Report

Bridging our growing divide: inequality in Australia The extent of income inequality in Australia

3 December 2014

© Commonwealth of Australia 2014
ISBN 978-1-76010-114-5

View the report as a single document - (PDF 3102KB)


View the report as separate downloadable parts:

MEMBERSHIP OF THE COMMITTEE (PDF 25KB)
ABBREVIATIONS (PDF 14KB)
KEY FINDINGS (PDF 22KB)
LIST OF RECOMMENDATIONS (PDF 72KB)
Chapter 1 - Introduction: why does income inequality matter? (PDF 201KB)

Background
Why does income inequality matter?
Figure 1.1: Should wealth and income be redistributed?
Figure 1.2: Less tax or more social services?
Australia's system of social security payments
The context of this inquiry
The conduct of the inquiry
The structure of the report

Chapter 2 - The extent of income inequality in Australia (PDF 990KB)

Measures of income inequality
Australian studies into income inequality
Table 2.1: Results of selected studies of inequality in Australia
Figure 2.1: Distribution of household net worth 2011 –12 (ABS 2012)[15]
Figure 2.2: Income inequality in Australia, 1982 to 2011
Figure 2.3: Gini coefficient for the States[24]
Figure 2.4: Real growth in household gross income between 2003 –04 and 2011–12 by decile: WA and Australia[28]
Table 2.2: Income inequality in Australia and OECD averages, 2000 –2012
Figure 2.5: Gini coefficient for equivalised disposable household income in Australia, the US, the UK and Canada
Table 2.3: Trends in different income inequality measures (OECD 2011)[33]
Figure 2.6: P90/P10, P80/P50 and P80/P20 ratios in Australia (1994 –95 to 2011–12)[35]
The 2013 Productivity Commission report
Figure 2.7: Movements in the distribution of individual labour income, 1988 –89 to 2009–10
Figure 2.8: The percentage change in labour income decile from 1988 –89 to 2009–10
Figure 2.9: Gini coefficients for capital, market and labour income
The top 1 per cent income share
Figure 2.10: Income share of the top 1, 0.5 and 0.1 per cent in Australia from 1921 –2010[46]
Submitters' and witnesses' views on poverty in Australia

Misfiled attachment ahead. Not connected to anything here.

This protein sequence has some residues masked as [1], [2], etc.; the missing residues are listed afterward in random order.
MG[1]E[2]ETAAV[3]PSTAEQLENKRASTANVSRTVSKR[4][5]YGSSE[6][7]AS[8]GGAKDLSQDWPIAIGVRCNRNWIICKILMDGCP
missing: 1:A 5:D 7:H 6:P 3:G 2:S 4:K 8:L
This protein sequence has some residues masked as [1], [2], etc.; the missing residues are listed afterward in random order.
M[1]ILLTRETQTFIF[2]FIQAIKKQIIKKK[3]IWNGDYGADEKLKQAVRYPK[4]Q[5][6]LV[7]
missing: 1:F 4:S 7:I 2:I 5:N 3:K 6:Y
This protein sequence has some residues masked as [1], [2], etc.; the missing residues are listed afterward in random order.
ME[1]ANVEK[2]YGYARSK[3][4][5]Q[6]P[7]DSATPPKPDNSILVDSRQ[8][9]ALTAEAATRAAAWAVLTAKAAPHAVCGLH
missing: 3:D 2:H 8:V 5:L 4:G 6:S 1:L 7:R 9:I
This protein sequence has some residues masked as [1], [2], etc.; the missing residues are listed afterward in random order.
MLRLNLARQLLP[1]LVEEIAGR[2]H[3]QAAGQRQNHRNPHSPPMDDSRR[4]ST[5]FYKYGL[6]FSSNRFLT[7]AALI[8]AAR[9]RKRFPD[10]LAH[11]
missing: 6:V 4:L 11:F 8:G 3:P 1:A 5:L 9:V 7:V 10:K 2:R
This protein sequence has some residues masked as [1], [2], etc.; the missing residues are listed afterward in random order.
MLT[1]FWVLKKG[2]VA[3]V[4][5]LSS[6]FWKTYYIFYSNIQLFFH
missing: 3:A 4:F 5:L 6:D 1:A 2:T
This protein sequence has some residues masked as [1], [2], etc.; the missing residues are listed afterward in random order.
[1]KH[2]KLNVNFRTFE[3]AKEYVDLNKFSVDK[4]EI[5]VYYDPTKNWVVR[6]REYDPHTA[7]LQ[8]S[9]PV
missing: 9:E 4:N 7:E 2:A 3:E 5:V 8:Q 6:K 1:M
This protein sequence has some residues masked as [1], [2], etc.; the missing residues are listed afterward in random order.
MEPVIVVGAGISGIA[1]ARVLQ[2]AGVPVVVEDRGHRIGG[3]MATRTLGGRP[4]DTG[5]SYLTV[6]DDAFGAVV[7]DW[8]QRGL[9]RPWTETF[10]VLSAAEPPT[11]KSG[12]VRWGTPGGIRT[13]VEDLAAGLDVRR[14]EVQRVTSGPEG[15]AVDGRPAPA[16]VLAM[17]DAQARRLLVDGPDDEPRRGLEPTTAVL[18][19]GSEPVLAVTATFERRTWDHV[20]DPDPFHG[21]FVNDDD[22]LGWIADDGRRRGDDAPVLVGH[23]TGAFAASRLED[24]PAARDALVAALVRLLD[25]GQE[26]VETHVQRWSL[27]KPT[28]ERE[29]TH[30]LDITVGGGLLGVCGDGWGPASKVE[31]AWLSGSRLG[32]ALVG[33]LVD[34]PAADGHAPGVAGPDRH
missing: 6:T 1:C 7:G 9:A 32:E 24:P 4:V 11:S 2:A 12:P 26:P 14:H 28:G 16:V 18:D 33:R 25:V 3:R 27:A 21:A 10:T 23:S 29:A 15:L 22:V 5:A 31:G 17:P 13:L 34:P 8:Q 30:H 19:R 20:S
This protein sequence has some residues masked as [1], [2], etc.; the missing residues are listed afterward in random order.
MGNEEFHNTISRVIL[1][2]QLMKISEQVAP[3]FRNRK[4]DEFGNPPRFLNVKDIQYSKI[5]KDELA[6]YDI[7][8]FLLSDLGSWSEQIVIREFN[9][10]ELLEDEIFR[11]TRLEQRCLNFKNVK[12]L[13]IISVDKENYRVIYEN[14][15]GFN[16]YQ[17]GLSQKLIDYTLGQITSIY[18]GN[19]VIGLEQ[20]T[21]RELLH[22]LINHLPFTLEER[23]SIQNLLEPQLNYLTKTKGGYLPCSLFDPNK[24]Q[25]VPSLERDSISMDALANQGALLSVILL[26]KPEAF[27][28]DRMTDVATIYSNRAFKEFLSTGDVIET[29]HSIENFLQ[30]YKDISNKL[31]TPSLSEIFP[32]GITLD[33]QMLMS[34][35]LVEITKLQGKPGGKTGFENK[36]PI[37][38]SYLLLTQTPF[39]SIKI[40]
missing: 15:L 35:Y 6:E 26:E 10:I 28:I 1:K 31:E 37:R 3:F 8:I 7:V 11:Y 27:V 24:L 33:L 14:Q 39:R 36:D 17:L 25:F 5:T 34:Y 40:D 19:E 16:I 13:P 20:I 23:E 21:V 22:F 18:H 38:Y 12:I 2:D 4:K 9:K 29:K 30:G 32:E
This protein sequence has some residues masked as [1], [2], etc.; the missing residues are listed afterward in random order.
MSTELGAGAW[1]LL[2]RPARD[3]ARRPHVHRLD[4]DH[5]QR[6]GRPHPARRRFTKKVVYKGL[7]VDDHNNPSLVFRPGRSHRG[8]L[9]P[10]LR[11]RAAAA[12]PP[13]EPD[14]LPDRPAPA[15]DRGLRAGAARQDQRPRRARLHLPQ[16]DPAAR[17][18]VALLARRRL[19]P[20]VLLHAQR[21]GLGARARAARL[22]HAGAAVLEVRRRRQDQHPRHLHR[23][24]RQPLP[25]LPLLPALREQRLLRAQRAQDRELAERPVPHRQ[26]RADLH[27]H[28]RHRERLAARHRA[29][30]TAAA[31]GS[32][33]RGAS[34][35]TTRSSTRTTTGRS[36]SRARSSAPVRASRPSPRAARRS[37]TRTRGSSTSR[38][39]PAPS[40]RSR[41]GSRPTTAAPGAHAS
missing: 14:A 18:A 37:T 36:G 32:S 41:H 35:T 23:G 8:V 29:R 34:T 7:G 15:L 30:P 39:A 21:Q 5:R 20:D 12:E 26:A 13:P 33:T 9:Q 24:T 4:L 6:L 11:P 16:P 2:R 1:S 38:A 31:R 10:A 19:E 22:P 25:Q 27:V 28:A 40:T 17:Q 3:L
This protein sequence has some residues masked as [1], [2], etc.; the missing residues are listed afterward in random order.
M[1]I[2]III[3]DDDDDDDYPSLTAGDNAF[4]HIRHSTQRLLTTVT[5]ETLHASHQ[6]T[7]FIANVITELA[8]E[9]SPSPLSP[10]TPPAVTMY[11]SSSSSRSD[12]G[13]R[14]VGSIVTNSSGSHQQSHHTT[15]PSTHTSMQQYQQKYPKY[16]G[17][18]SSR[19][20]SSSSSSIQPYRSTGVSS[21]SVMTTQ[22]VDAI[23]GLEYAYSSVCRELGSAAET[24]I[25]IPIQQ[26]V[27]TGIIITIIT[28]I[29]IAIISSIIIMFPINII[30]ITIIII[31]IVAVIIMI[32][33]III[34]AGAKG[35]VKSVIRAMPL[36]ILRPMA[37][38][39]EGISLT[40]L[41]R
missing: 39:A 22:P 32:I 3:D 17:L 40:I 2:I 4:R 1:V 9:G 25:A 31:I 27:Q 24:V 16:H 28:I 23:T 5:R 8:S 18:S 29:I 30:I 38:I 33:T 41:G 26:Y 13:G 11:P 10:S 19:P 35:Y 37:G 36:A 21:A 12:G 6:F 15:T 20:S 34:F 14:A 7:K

Diagram 2.1: Highlights of the Foodbank Hunger Report 2014
Social mobility
Conclusion

Chapter 3 - Impact of income inequality on access to services and entrenching disadvantage (PDF 409KB)

Introduction
Health
Figure 3.1: Percentage of individuals suffering from heart disease within different household income groupings (Korda et al, 2014)
Figure 3.2: Percentage of individuals suffering from diabetes within different household income groupings (Korda et al, 2014)
Figure 3.4: Percentage of individuals suffering from depression within different household income groupings (Korda et al, 2014)
Education
Housing
Employment
Figure 3.5: Comparison of labour force statistics between young people (15 –24yrs) and all people (15–64 yrs) on August 2013[132] (ABS 6105.0 & 6202.0)
Figure 3.6: Participation in childcare services for children aged under 3  years related to OECD average of 22.9[152]
Figure 3.7: Sole parent employment rate related to OECD average of 70.6%[153]

Chapter 4 - The impact of income inequality on disadvantaged groups (PDF 463KB)
Chapter 5 - 2014–15 Budget impact on income inequality (PDF 448KB)

Analyses of the 2014–15 Budget
Figure 5.1: Measures proposed in the Budget will disproportionately hurt low income people
Figure 5.2: The effect on low income earners grows: the effect on high income earners disappears
Figure 5.3: The Budget affects low income earners the most
Table 5.1: SA2 Impact on family disposable income, Families with children, Australia
Table 5.2: SA2 Impact on family disposable income, Families with children, South Australia
Figure 5.4: Countries with similar levels of pre-tax inequality can have very different post-tax inequality
2014–15 Budget measures in the Social Services portfolio
Table 5.3: Poverty Lines: Australia, June Quarter, 2014a, b
Table 5.4: Comparison of Henderson Poverty Lines with the income of adults who receive maximum welfare payments and have no other income, June Quarter 2014
Figure 5.5: Newstart, the Henderson Poverty Line, and the 50 per cent of median income poverty line
Figure 5.6: Percentage of individuals who delay or did not use service due to cost by level of disadvantage (ABS 4839.0, 2011–2012)

Chapter 6 - The principles that should underpin social security payments and practical measures to address inequality (PDF 495KB)

The principles underpinning the provision of social security payments
Figure 6.1: Newstart, the HPL and the 50% of median income poverty line
Figure 6.2: Newstart as a proportion of two poverty lines
Figure 6.3: Deprivation by income source, 2006[17]
Figure 6.4: Top and Bottom Income Quintiles: Ratio of Transfers to each
Other practical measures to address income inequality
Table 6.1: Individuals with net rental income less than $0, by taxable income, 2012–13 income year
Table 6.2: Investor Housing Leverage and Debt Serviceability, (Households with investor housing debt, by disposable income quintile, 2010
The liability investment approach
Figure 6.5–Movement from the 2012 current client liability to the 2013 current client liability

Australian Greens' Additional Comments (PDF 22KB)
Coalition Senators' Dissenting Report (PDF 36KB)

Introduction
Extent of Income Inequality in Australia
The impact of income inequality on access to health, housing, education and work in Australia, and on the quality of the outcomes achieved
Budget Context
Conclusion

APPENDIX 1 - Submissions and additional information received by the Committee (PDF 35KB)
APPENDIX 2 - Public hearings (PDF 21KB)

Committee Secretariat contact:

Committee Secretary
Senate Standing Committees on Community Affairs
PO Box 6100
Parliament House
Canberra ACT 2600

Phone: +61 2 6277 3515
Fax: +61 2 6277 5829
community.affairs.sen@aph.gov.au